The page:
The Inveroran is a peculiar place, a hotel in which time appears to have stopped at about 4:30 on a Wednesday afternoon in 1975. despite the gold mine of walkers who pass right under its nose the hotel seems either unable or just plain unwilling to cash in on the bonanza. add to this that a nearby wild campsite has been a popular spot for hill walkers and west highland way walker alike for as long as I can remember and its quite inexplicable how this has not been transformed into a bobbly hat wearers mecca. Their concession to their main source of income is a rather claustrophobic walkers bar with off the shelf pub decor and several signs to deter casual use of the facilities by non patrons. Then again maybe this is part of its charm, where would we all be without the Fawlty Towers of the highlands. Sadly though this was not home for the night because of course the hotel was fully booked as it is through most of the walking season. Home for me was a 200 yard dash with the big pack on my back down to the famous wild camp spot by the bridge.

Once again despite my best efforts to not only leave as late as possible but also to saunter along at at a leisurely pace I arrived to discover that there was no one else here. Even later as the spaces filled up there was a distinct lack of campers on this well known spot and several faces I’d got used to over the previous days were not to be seen. The wild camping area here is excellent and the ground actually better than many campsites I’ve paid good money to stay at, short grass and sandy soil making it a dream to pitch a tent on. The hills rise up on the distance all around you giving you the impression of sitting in the bottom of a giant bowl. Its a beautiful spot and all the better if you have lots of space and a prime pitch right by the rivers edge.

Pitched up at Inveroran

Pitched up at Inveroran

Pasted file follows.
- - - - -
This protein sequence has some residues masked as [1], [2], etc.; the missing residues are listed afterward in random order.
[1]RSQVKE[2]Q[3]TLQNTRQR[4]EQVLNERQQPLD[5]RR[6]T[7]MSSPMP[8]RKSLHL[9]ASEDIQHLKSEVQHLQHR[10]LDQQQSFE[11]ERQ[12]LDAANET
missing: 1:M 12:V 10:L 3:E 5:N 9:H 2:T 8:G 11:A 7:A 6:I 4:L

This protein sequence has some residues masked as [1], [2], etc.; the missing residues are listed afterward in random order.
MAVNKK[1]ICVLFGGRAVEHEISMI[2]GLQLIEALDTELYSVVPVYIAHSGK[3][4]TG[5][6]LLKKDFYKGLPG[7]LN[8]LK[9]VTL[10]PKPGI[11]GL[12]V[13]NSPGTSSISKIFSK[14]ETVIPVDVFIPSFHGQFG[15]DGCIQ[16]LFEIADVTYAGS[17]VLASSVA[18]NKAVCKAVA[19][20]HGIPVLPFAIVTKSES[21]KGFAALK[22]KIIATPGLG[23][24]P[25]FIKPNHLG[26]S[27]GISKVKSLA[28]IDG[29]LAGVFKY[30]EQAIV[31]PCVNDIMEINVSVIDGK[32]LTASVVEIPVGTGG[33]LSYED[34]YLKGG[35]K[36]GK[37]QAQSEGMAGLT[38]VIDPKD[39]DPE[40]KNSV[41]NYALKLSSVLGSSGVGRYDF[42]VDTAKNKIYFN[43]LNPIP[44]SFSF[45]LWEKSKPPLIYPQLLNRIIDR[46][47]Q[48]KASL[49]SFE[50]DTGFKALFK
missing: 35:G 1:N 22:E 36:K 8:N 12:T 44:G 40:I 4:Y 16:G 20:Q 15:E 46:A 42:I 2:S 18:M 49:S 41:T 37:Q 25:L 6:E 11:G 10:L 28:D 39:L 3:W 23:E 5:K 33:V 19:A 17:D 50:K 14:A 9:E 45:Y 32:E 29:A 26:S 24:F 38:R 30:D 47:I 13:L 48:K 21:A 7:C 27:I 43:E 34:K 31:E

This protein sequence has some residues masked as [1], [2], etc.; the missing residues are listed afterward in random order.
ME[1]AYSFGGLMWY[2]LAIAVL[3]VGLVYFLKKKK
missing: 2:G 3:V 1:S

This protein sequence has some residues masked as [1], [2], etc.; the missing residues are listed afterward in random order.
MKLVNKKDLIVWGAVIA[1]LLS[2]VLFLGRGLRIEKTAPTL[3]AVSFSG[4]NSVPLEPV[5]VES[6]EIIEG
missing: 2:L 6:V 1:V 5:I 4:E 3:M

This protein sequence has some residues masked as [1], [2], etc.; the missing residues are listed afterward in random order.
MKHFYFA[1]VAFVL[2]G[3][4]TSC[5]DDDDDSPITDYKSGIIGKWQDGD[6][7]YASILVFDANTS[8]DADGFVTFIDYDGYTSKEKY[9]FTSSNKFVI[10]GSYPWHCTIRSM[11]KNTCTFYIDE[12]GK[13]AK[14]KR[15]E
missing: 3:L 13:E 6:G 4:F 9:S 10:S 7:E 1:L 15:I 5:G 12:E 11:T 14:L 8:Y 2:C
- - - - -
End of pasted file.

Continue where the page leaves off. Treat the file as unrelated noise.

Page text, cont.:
To kill a bit of time I took a little walk along the road to the Victoria Bridge (another military bridge) and had a brief wander down a footpath that was signed as leading to Loch Etive. This seemed to be a right of way rather grudgingly given as lots of warning signs abounded telling walkers this was not the West Highland Way and to turn round, the land on the other side of the bridge had a crudely constructed but rather ominous electric fence running across what was again supposed to be a right of way. All very mysterious and ripe for a Scooby Doo style investigation (for another day). While looking at this Loch Etive path though I consulted the map and discovered that this was indeed a very long trail that led down to Loch Etive and on to the small town of Taynult. This town is also served by the rail line that passes through Tyndrum, giving the potential of a very interesting long distance walk with a train taking you back to the start. (something also for another day). By now the sun had finally crept over the yard arm and it was a respectable time to head over to the walkers bar for a few drinks and an evening meal (no menu just one item take it or leave it). The evening was passed pleasantly catching up with James my walking companion from Rowardrennan as the bar filled up with fellow travellers.

Tomorrow would be the stage I had most looked forward to on the whole West Highland Way, the walk from here over Rannoch Moor to Glencoe!

>>>Read the Final Part